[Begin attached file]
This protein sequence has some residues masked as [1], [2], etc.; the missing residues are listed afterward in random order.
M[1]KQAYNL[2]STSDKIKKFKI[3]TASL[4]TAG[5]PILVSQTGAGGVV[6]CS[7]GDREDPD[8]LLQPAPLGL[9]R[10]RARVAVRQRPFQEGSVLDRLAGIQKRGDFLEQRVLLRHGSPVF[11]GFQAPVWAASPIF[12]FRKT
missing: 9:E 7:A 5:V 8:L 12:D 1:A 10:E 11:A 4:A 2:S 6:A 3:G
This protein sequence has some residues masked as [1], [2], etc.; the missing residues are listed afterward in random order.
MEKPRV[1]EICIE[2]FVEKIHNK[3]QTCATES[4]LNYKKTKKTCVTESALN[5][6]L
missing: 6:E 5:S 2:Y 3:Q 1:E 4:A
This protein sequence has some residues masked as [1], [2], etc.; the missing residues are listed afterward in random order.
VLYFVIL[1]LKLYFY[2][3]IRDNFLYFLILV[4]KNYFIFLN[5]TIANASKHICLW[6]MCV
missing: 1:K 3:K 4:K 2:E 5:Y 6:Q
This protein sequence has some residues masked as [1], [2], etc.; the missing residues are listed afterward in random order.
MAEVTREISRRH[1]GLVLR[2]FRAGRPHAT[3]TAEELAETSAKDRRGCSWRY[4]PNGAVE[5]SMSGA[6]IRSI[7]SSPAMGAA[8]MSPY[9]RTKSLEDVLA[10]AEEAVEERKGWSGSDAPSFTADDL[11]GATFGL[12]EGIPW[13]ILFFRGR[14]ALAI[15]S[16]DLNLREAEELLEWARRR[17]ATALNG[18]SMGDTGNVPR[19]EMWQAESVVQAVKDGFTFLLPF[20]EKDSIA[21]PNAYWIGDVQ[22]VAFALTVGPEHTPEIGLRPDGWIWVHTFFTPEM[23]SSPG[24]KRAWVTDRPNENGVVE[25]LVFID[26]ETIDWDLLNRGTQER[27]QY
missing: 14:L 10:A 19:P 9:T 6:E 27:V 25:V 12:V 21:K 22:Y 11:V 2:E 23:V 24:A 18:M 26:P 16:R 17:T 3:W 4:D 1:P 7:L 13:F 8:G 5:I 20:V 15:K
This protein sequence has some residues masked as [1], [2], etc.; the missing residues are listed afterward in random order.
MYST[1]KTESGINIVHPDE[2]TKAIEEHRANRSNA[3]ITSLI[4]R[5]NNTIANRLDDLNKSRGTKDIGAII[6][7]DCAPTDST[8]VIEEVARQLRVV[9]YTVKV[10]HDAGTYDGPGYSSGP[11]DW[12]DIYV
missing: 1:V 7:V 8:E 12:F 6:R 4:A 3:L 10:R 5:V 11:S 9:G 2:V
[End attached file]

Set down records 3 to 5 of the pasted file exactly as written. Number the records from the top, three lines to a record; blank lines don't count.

This protein sequence has some residues masked as [1], [2], etc.; the missing residues are listed afterward in random order.
VLYFVIL[1]LKLYFY[2][3]IRDNFLYFLILV[4]KNYFIFLN[5]TIANASKHICLW[6]MCV
missing: 1:K 3:K 4:K 2:E 5:Y 6:Q
This protein sequence has some residues masked as [1], [2], etc.; the missing residues are listed afterward in random order.
MAEVTREISRRH[1]GLVLR[2]FRAGRPHAT[3]TAEELAETSAKDRRGCSWRY[4]PNGAVE[5]SMSGA[6]IRSI[7]SSPAMGAA[8]MSPY[9]RTKSLEDVLA[10]AEEAVEERKGWSGSDAPSFTADDL[11]GATFGL[12]EGIPW[13]ILFFRGR[14]ALAI[15]S[16]DLNLREAEELLEWARRR[17]ATALNG[18]SMGDTGNVPR[19]EMWQAESVVQAVKDGFTFLLPF[20]EKDSIA[21]PNAYWIGDVQ[22]VAFALTVGPEHTPEIGLRPDGWIWVHTFFTPEM[23]SSPG[24]KRAWVTDRPNENGVVE[25]LVFID[26]ETIDWDLLNRGTQER[27]QY
missing: 14:L 10:A 19:P 9:T 6:E 27:V 25:V 12:V 21:K 22:Y 11:V 2:E 23:V 24:A 18:M 26:P 16:R 17:T 3:W 4:D 1:P 7:L 13:F 8:G 5:I 20:V 15:K
This protein sequence has some residues masked as [1], [2], etc.; the missing residues are listed afterward in random order.
MYST[1]KTESGINIVHPDE[2]TKAIEEHRANRSNA[3]ITSLI[4]R[5]NNTIANRLDDLNKSRGTKDIGAII[6][7]DCAPTDST[8]VIEEVARQLRVV[9]YTVKV[10]HDAGTYDGPGYSSGP[11]DW[12]DIYV
missing: 1:V 7:V 8:E 12:F 6:R 4:A 3:L 10:R 5:V 11:S 9:G 2:V